How can counseling help me?
A number of benefits are available from participating in counseling. I can provide support, problem-solving skills, and enhanced coping strategies for issues such as depression, anxiety, relationship troubles, unresolved childhood issues, grief, stress management, body image issues and creative blocks. Many people also find that counselors can be a tremendous asset to managing personal growth, interpersonal relationships, family concerns, marriage issues, and the hassles of daily life. Therapists can provide a fresh perspective on a difficult problem or point you in the direction of a solution. The benefits you obtain from therapy depend on how well you use the process and put into practice what you learn. Some of the benefits available from therapy include:
- Attaining a better understanding of yourself, your goals and values
- Developing skills for improving your relationships
- Finding resolution to the issues or concerns that led you to seek therapy
- Learning new ways to cope with stress and anxiety
- Managing anger, grief, depression, and other emotional pressures
- Improving communications and listening skills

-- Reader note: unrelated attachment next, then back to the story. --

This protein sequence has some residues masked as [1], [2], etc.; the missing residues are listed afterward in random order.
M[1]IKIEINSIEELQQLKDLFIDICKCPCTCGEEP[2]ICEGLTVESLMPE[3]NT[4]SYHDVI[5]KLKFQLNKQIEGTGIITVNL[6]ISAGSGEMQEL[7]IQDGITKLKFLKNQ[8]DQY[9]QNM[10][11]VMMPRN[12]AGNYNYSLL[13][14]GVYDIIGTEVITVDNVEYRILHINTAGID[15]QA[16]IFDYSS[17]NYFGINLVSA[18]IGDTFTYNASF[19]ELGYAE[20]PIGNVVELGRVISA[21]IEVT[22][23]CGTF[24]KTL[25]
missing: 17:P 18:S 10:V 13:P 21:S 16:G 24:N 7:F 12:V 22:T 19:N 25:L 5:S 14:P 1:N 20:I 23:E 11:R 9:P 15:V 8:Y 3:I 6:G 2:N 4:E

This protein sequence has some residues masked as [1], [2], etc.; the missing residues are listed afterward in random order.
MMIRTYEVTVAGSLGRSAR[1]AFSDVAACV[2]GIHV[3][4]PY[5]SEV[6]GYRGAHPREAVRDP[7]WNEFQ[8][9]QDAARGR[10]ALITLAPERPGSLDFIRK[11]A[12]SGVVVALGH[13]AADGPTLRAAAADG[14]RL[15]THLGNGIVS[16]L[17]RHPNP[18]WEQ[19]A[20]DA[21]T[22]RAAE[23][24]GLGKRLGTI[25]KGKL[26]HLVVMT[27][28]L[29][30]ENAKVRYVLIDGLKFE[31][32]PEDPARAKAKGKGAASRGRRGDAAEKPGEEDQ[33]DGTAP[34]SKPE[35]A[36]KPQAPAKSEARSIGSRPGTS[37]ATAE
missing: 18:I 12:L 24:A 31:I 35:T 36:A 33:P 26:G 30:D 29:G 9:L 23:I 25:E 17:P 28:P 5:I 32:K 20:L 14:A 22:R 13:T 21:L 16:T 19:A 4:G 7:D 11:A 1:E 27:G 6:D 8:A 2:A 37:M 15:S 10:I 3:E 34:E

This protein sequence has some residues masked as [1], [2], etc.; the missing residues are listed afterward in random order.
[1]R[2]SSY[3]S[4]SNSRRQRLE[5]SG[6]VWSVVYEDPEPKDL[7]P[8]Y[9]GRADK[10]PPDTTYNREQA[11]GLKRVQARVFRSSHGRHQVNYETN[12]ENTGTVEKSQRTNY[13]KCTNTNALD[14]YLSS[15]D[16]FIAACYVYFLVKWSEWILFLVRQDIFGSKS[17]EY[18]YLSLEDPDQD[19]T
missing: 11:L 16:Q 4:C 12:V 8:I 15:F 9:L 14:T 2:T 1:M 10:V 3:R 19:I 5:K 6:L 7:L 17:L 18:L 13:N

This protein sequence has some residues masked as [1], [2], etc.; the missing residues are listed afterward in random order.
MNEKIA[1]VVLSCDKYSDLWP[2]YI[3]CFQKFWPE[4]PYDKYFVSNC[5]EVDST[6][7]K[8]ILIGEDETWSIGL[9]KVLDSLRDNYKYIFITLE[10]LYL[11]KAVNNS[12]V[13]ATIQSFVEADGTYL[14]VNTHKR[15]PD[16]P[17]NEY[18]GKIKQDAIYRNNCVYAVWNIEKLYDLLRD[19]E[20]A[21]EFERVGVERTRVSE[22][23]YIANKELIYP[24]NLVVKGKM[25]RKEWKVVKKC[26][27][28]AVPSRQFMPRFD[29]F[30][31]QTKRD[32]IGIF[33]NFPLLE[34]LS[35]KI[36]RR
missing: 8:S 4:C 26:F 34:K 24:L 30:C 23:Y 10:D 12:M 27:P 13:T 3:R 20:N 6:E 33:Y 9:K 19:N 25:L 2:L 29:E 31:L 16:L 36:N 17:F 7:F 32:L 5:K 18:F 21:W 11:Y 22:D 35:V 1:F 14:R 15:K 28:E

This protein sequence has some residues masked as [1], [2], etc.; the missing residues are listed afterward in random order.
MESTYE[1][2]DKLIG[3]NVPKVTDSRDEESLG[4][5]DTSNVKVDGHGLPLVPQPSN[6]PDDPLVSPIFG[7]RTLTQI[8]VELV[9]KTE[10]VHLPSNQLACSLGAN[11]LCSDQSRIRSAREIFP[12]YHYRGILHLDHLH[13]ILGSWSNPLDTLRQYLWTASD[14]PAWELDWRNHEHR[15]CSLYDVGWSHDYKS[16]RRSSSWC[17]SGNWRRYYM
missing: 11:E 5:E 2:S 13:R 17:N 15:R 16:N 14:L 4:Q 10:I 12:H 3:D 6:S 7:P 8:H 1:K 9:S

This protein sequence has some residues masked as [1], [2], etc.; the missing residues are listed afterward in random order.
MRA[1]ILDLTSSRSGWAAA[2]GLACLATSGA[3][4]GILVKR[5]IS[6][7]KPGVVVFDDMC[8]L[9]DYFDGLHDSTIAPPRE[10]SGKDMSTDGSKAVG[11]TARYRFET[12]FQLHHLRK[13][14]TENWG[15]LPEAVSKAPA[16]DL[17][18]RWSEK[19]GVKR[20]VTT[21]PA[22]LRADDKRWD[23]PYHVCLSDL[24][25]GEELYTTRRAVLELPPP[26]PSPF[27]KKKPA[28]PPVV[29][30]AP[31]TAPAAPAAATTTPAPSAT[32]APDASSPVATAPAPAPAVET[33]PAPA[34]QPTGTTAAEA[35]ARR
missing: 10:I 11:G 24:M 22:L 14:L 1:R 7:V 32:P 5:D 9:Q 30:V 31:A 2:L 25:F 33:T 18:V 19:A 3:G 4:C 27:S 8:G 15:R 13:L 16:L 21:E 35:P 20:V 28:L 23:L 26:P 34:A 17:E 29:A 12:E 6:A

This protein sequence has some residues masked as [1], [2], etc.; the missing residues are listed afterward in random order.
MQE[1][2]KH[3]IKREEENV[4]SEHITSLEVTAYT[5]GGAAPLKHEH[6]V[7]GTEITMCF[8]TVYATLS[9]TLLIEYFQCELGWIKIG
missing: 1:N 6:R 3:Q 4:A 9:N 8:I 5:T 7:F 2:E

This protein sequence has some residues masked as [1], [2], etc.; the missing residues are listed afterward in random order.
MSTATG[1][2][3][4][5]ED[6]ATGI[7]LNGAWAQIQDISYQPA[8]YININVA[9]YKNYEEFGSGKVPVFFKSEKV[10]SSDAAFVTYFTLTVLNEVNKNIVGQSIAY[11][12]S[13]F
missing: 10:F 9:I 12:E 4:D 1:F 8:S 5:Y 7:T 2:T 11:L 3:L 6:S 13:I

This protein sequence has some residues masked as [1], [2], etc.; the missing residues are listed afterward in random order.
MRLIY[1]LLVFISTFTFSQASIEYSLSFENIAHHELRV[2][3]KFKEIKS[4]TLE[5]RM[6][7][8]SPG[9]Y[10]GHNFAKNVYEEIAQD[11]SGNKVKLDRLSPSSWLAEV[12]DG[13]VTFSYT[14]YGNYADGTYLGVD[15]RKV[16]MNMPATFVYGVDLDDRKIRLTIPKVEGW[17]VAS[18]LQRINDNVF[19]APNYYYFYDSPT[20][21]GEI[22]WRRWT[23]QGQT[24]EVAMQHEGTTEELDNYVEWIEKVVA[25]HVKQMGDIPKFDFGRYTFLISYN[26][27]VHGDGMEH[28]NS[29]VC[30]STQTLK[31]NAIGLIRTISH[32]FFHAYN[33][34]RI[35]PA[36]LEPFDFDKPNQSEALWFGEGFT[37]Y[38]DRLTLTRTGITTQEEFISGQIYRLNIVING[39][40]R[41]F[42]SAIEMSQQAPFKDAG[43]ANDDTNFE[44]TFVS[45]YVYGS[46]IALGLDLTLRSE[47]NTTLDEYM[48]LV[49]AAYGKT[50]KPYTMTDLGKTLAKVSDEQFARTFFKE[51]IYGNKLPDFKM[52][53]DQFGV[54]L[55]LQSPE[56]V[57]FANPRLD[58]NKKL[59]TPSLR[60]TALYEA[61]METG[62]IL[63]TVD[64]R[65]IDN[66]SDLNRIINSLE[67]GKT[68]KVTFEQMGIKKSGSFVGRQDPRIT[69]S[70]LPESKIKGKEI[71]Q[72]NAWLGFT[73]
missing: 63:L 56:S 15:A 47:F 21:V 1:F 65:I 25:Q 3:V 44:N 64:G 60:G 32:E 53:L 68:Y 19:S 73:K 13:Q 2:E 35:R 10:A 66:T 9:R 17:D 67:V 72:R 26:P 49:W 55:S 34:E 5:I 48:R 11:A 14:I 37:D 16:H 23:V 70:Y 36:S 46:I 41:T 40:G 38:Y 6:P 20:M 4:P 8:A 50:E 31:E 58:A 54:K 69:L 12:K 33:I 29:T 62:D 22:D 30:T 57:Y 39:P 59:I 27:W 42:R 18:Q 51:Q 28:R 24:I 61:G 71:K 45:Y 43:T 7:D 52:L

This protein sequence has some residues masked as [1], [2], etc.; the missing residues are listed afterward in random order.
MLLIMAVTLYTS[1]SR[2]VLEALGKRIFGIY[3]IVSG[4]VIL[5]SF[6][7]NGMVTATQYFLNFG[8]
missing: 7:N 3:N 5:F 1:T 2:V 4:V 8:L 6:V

- Changing old behavior patterns and developing new ones
- Discovering new ways to solve problems in your family or marriage
- Improving your self-esteem and boosting self-confidence
Do I really need therapy? I can usually handle my problems.
Everyone goes through challenging situations in life, and while you may have successfully navigated through other difficulties you've faced, there's nothing wrong with seeking out extra support when you need it. In fact, therapy is for people who have enough self-awareness to realize they need a helping hand, and that is something to be admired. You are taking responsibility by accepting where you're at in life and making a commitment to change the situation by seeking therapy. Therapy provides long-lasting benefits and support, giving you the tools you need to avoid triggers, re-direct damaging patterns, and overcome whatever challenges you face.
Why do "normal" people go to counseling and how do I know if it is right for me?
People have many different motivations for coming to counseling. Some may be going through a major life transition (unemployment, divorce, new job, etc.), or are not handling stressful circumstances well. Some people need assistance managing a range of other issues such as low self-esteem, depression, anxiety, addictions, relationship problems, spiritual conflicts and creative blocks. Counseling can help provide some much needed encouragement and help with skills to get them through these periods. Others may be at a point where they are ready to learn more about themselves or want to be more effective with their goals in life. In short, people seeking psychotherapy are ready to meet the challenges in their lives and ready to make changes in their lives.